• Northern New Mexico brought home titles during the Miss Rodeo New Mexico Pageant June 5-7.
    The contest was in Clovis for a weekend event that had girls vying to be Miss Rodeo and their chance to become Miss Rodeo America.

    The current Miss Rodeo New Mexico, Ashlee Rose Mills, of Eagle Nest, was on hand to offer advice to the girls in the court and find out who she can pass her crown to in 2014. Alexandra Tapia, of Santa Fe, will take over for Mills in January.

    The court was rounded out by MRNM Teen, Larissa Padilla, of Santa Fe; MRNM Princess Deanne Guthrie, of Clovis and Little Miss Rodeo, Mireya Martinez, of Santa Cruz.

    “I am always available to encourage the younger girls to compete and think of this as an adventure,” Mills said.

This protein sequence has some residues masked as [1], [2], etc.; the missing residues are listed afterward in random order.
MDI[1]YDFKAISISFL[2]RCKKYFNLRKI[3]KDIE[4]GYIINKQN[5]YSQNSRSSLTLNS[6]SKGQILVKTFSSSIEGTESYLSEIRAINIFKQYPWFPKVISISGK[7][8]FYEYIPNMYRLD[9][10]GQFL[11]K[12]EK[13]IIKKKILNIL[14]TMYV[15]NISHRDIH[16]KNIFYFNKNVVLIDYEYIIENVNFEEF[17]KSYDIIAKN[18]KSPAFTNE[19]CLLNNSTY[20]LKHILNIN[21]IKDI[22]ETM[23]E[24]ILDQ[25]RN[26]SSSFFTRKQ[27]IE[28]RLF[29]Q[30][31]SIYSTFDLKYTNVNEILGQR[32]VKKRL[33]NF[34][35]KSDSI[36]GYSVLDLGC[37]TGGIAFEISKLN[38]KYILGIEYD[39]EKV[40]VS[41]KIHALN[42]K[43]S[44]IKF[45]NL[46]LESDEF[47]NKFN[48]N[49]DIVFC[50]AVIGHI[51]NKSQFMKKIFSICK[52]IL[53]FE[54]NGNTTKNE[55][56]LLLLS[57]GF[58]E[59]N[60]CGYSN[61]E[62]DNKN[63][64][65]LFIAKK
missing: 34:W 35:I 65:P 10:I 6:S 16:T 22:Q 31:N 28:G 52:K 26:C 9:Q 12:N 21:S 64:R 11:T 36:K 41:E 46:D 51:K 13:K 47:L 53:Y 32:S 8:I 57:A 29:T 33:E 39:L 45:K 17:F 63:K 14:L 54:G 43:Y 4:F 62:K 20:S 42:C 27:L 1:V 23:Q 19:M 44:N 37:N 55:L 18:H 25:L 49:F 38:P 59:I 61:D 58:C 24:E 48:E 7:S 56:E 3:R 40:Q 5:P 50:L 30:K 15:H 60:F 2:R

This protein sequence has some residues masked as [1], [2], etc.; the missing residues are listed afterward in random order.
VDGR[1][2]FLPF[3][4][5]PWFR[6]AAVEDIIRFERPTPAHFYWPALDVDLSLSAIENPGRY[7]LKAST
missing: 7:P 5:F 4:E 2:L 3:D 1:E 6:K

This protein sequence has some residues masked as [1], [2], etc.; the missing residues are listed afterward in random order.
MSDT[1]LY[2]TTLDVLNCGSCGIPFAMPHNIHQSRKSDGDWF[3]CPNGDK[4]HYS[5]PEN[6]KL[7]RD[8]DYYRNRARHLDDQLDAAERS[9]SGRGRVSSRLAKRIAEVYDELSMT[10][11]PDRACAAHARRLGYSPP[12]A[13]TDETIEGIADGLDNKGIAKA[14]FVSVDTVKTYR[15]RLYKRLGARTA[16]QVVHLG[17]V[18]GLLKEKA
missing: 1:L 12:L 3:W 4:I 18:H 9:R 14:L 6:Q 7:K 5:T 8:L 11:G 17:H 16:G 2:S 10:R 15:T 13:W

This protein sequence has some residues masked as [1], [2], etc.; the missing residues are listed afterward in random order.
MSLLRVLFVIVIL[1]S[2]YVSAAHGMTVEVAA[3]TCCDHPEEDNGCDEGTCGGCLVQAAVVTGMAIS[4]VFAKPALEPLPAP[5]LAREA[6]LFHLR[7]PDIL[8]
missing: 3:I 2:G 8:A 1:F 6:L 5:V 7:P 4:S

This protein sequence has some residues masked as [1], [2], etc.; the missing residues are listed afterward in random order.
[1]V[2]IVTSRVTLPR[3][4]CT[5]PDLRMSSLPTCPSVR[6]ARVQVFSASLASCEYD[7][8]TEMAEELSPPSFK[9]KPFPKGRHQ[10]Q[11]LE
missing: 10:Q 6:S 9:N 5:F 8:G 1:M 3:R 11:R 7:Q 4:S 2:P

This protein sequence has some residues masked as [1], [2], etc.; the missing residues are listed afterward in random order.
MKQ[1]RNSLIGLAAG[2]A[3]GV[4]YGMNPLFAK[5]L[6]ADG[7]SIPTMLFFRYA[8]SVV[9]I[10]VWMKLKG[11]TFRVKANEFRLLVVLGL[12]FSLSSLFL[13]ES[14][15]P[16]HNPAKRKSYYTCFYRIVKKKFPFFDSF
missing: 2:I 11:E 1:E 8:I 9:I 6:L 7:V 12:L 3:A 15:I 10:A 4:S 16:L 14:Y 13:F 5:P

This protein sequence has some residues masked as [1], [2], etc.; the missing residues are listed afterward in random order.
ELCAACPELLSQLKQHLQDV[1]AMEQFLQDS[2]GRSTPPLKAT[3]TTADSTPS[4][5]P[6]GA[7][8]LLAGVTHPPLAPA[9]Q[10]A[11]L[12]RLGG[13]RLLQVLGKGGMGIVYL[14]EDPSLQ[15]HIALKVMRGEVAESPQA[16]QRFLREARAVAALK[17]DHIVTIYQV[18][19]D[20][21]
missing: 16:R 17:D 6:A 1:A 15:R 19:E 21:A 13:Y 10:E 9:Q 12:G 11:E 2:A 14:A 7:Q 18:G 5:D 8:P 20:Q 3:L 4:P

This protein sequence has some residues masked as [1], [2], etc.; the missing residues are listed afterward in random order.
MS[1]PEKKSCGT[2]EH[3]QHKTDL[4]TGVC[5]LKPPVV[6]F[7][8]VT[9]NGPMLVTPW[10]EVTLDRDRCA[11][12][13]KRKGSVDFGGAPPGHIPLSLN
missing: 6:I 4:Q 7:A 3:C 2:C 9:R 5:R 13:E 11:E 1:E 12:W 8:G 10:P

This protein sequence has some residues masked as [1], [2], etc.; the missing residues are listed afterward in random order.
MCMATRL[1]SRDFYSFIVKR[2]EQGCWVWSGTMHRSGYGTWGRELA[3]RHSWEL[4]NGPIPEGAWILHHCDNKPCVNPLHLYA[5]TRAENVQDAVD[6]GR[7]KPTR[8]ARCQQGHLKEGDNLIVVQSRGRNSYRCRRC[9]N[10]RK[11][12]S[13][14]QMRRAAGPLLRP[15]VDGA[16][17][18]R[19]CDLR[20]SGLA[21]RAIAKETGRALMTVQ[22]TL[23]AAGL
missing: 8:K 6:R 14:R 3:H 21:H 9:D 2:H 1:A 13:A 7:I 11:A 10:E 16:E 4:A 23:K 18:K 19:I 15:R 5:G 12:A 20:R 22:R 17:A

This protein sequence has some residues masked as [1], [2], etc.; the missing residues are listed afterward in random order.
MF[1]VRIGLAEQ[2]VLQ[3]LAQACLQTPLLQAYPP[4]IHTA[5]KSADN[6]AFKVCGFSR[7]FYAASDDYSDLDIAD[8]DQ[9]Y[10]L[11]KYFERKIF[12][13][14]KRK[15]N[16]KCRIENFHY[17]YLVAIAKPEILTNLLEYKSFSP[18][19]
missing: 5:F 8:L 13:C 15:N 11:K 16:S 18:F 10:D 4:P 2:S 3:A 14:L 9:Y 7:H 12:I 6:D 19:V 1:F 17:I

“Rodeo related pageants represent the community and the sport, Tapia said. “These develop skills that can help them grow in real life.”

    The girls competed in category such as horsemanship, Professional Rodeo Cowboys Association Rodeo knowledge and public speaking and are judged by a panel of rodeo experts.

    Mills has spent eight years competing in Miss Rodeo pageants. Her younger sister also competes. She said she has guidance from her family and coach as she has trained for each pageant.

  • Boy Scout Troop 129 of White Rock recently hosted two Eagle Courts of Honor for Jonah Katz and Aaron Bao.
    The ceremony for Katz was at White Rock United Methodist Church on June 14 and for Bao at White Rock Baptist Church on July 6.
    Jonah, son of Joel and Carolynn Katz, joined Boy Scout Troop 129 in 2006 and advanced persistently through the ranks, standing for his Eagle Board of Review in December, 2012. Even before he joined, Jonah did outings with the troop, trekking along with his brothers on a 12-mile pack trip near Creede, Colo.